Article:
Why not covered bonds?
Why not pass legislation for covered bonds in the United States? It is easy to do and there is basically no cost to the Treasury. In 2011, covered bond legislation passed the House Financial Services Committee by a vote of 44 to 7, a very strong bi-partisan vote. The only dissenters were hoping to implement provisions requested by the FDIC that were rejected by the majority. The dissenters were unable to retain even members from their own party on the final vote. Probably more than any other development, this demonstrates that covered bonds are not a partisan concept, they are not divisive and they have broad support.
Covered bonds will bring private funding to residential mortgage loans, but there is no good reason that passage of covered bond legislation should be tied to GSE reform. There is nothing about covered bonds that would implicate GSE reform, except that by bringing private funding to the market they could reduce the dominate role of the GSEs. And there is no credible evidence that either party in Congress believes that a continued dominate role for the GSEs is a policy mandate.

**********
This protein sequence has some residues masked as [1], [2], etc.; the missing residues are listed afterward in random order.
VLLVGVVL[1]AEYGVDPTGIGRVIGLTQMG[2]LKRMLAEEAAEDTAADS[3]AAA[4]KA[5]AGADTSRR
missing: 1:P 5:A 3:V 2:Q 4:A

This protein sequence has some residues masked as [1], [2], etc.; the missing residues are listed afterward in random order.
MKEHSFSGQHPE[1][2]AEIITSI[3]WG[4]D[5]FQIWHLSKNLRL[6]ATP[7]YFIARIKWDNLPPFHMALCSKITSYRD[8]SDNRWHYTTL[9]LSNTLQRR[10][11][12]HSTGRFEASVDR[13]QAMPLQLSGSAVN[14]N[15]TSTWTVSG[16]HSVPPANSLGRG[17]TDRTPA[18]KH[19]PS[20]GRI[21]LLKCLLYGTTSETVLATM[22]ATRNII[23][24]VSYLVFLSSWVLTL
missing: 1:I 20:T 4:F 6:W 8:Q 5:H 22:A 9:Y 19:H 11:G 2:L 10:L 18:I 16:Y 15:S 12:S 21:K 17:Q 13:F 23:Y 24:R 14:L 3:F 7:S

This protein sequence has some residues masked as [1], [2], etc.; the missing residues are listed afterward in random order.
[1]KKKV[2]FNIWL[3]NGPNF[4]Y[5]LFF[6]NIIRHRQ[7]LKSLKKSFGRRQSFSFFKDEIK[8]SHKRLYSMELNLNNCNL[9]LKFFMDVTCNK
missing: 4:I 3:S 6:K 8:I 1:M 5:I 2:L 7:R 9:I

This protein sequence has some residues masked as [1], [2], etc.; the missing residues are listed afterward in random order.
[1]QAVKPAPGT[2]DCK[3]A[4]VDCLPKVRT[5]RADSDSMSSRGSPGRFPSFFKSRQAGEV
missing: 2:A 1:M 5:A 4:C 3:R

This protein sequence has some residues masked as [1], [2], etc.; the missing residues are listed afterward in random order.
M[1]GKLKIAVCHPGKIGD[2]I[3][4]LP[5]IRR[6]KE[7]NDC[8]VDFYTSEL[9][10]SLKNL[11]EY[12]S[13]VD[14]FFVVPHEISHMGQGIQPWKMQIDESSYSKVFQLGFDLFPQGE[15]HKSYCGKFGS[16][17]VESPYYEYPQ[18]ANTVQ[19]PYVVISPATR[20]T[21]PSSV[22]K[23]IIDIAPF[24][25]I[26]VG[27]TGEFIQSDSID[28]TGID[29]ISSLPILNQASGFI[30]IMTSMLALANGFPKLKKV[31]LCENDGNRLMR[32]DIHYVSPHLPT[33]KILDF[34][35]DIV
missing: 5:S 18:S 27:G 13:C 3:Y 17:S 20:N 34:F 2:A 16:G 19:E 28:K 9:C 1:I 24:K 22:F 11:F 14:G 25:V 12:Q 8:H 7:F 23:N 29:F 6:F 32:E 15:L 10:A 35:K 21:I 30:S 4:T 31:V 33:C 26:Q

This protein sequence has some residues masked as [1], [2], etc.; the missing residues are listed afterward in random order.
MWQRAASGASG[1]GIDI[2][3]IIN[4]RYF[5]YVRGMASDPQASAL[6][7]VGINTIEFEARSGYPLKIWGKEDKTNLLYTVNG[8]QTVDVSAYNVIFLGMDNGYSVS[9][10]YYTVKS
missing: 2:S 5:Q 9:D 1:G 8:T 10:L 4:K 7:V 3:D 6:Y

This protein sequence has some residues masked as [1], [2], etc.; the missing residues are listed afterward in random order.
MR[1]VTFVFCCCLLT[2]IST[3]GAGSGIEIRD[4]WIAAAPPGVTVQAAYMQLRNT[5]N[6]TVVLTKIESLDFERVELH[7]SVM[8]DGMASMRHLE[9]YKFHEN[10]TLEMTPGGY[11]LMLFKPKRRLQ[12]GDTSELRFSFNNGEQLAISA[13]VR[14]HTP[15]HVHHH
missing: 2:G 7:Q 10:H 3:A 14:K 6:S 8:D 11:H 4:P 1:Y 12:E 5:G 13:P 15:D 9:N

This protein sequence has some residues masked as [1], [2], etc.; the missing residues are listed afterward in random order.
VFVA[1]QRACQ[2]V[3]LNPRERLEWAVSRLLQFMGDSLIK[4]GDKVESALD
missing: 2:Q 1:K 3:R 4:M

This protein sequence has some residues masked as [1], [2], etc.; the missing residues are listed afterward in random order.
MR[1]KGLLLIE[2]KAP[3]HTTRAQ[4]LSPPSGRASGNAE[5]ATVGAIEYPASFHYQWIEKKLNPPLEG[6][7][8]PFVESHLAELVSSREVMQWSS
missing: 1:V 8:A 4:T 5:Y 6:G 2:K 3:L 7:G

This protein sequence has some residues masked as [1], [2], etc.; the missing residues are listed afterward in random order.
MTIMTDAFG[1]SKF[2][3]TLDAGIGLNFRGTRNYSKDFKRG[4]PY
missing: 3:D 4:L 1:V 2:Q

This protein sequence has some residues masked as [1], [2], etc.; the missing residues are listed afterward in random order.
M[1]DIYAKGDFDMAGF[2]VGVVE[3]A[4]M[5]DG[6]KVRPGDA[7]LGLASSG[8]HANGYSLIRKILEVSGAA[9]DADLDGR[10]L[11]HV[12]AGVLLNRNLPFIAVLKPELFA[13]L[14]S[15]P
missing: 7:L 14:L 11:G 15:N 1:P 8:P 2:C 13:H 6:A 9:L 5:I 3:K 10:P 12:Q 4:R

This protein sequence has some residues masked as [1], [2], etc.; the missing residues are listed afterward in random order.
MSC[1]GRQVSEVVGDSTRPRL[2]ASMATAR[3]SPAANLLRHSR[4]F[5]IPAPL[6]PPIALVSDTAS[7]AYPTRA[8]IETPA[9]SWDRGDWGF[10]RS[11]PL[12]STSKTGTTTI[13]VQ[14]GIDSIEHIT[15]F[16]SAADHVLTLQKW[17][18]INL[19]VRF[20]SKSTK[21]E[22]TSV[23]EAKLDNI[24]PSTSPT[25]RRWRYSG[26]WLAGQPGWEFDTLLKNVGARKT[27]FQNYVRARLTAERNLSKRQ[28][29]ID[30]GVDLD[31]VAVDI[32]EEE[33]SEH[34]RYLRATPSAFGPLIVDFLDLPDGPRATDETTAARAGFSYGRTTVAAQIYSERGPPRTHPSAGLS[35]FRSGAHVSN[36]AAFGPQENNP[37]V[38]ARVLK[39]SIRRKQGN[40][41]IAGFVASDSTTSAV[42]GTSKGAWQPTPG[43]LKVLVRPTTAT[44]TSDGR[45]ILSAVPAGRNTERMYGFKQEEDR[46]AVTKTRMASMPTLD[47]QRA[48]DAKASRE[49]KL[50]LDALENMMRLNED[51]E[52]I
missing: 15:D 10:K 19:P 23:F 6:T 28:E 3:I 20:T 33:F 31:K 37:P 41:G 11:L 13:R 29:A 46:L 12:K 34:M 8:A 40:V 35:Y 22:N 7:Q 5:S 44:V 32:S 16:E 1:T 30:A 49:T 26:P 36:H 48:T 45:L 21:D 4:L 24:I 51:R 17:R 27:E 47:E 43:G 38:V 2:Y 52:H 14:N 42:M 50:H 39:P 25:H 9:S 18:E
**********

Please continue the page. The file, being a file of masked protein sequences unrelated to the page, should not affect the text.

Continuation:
An unlike securitization of residential mortgage loans, no concerted effort is needed to get investors to participate. Investors are wary of residential mortgage securitization as a result of the financial crisis, which was precipitated by mortgage securitization. There are many efforts underway to convince investors to return to the RMBS market. Covered bonds carry no such baggage. Covered bonds have been readily sold to U.S. markets since 2010 and investors remain eager for more.
Covered bonds are more transparent to regulators.
Covered bonds are a simpler investment analysis for investors.
Covered bonds are proven financing technology with worldwide acceptance.
Covered bonds are friendlier to mortgage borrowers because the originator retains the right to modify loans to assist borrowers in working out difficult loans.
What’s to lose? Maybe covered bonds could develop into a vibrant private sector funding alternative for residential mortgage loans. If not, no loss. And no cost. But if it works, it’s a plus all around.